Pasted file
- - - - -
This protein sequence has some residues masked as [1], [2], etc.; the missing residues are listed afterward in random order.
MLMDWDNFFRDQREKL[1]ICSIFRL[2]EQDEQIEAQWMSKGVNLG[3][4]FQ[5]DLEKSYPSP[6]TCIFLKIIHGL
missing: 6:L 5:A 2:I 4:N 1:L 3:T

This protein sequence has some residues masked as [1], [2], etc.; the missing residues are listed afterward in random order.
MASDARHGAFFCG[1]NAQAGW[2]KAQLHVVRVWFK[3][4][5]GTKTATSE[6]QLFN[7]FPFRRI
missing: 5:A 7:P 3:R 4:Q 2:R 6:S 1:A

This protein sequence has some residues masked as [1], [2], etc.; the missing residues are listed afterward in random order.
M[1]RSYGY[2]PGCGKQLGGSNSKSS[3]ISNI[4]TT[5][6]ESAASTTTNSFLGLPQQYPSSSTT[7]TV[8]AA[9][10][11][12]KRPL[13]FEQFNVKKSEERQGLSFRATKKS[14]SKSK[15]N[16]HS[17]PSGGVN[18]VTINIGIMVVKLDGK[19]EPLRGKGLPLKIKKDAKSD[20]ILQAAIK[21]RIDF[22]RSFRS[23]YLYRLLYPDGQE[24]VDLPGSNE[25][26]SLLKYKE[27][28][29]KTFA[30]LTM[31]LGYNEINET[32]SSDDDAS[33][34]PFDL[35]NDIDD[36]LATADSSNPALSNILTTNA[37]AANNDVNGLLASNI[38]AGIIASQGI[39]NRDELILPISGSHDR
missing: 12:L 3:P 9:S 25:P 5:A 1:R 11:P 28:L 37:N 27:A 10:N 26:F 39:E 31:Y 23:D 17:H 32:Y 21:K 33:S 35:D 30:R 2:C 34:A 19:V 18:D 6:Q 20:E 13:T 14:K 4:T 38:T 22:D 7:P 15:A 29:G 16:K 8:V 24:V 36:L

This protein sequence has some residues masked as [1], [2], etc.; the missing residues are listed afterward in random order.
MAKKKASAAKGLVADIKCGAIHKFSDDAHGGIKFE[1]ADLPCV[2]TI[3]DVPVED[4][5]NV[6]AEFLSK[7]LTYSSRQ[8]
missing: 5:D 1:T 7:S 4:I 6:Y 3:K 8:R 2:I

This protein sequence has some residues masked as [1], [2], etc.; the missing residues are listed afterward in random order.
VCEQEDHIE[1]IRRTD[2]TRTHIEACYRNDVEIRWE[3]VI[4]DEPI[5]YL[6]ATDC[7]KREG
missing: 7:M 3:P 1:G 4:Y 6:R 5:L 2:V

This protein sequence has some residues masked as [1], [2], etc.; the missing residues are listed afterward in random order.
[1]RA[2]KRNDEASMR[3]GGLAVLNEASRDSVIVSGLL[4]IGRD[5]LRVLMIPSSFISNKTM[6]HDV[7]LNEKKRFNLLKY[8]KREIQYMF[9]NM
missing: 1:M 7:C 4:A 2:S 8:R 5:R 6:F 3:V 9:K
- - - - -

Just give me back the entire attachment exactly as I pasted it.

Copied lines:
This protein sequence has some residues masked as [1], [2], etc.; the missing residues are listed afterward in random order.
MLMDWDNFFRDQREKL[1]ICSIFRL[2]EQDEQIEAQWMSKGVNLG[3][4]FQ[5]DLEKSYPSP[6]TCIFLKIIHGL
missing: 6:L 5:A 2:I 4:N 1:L 3:T

This protein sequence has some residues masked as [1], [2], etc.; the missing residues are listed afterward in random order.
MASDARHGAFFCG[1]NAQAGW[2]KAQLHVVRVWFK[3][4][5]GTKTATSE[6]QLFN[7]FPFRRI
missing: 5:A 7:P 3:R 4:Q 2:R 6:S 1:A

This protein sequence has some residues masked as [1], [2], etc.; the missing residues are listed afterward in random order.
M[1]RSYGY[2]PGCGKQLGGSNSKSS[3]ISNI[4]TT[5][6]ESAASTTTNSFLGLPQQYPSSSTT[7]TV[8]AA[9][10][11][12]KRPL[13]FEQFNVKKSEERQGLSFRATKKS[14]SKSK[15]N[16]HS[17]PSGGVN[18]VTINIGIMVVKLDGK[19]EPLRGKGLPLKIKKDAKSD[20]ILQAAIK[21]RIDF[22]RSFRS[23]YLYRLLYPDGQE[24]VDLPGSNE[25][26]SLLKYKE[27][28][29]KTFA[30]LTM[31]LGYNEINET[32]SSDDDAS[33][34]PFDL[35]NDIDD[36]LATADSSNPALSNILTTNA[37]AANNDVNGLLASNI[38]AGIIASQGI[39]NRDELILPISGSHDR
missing: 12:L 3:P 9:S 25:P 5:A 1:R 11:P 28:L 37:N 27:A 10:N 26:F 39:E 31:Y 23:D 17:H 32:Y 21:K 33:S 35:D 30:R 2:C 34:A 19:V 18:D 6:Q 20:E 13:T 14:K 4:T 38:T 22:D 7:P 15:A 29:G 16:K 8:V 24:V 36:L

This protein sequence has some residues masked as [1], [2], etc.; the missing residues are listed afterward in random order.
MAKKKASAAKGLVADIKCGAIHKFSDDAHGGIKFE[1]ADLPCV[2]TI[3]DVPVED[4][5]NV[6]AEFLSK[7]LTYSSRQ[8]
missing: 5:D 1:T 7:S 4:I 6:Y 3:K 8:R 2:I

This protein sequence has some residues masked as [1], [2], etc.; the missing residues are listed afterward in random order.
VCEQEDHIE[1]IRRTD[2]TRTHIEACYRNDVEIRWE[3]VI[4]DEPI[5]YL[6]ATDC[7]KREG
missing: 7:M 3:P 1:G 4:Y 6:R 5:L 2:V

This protein sequence has some residues masked as [1], [2], etc.; the missing residues are listed afterward in random order.
[1]RA[2]KRNDEASMR[3]GGLAVLNEASRDSVIVSGLL[4]IGRD[5]LRVLMIPSSFISNKTM[6]HDV[7]LNEKKRFNLLKY[8]KREIQYMF[9]NM
missing: 1:M 7:C 4:A 2:S 8:R 5:R 6:F 3:V 9:K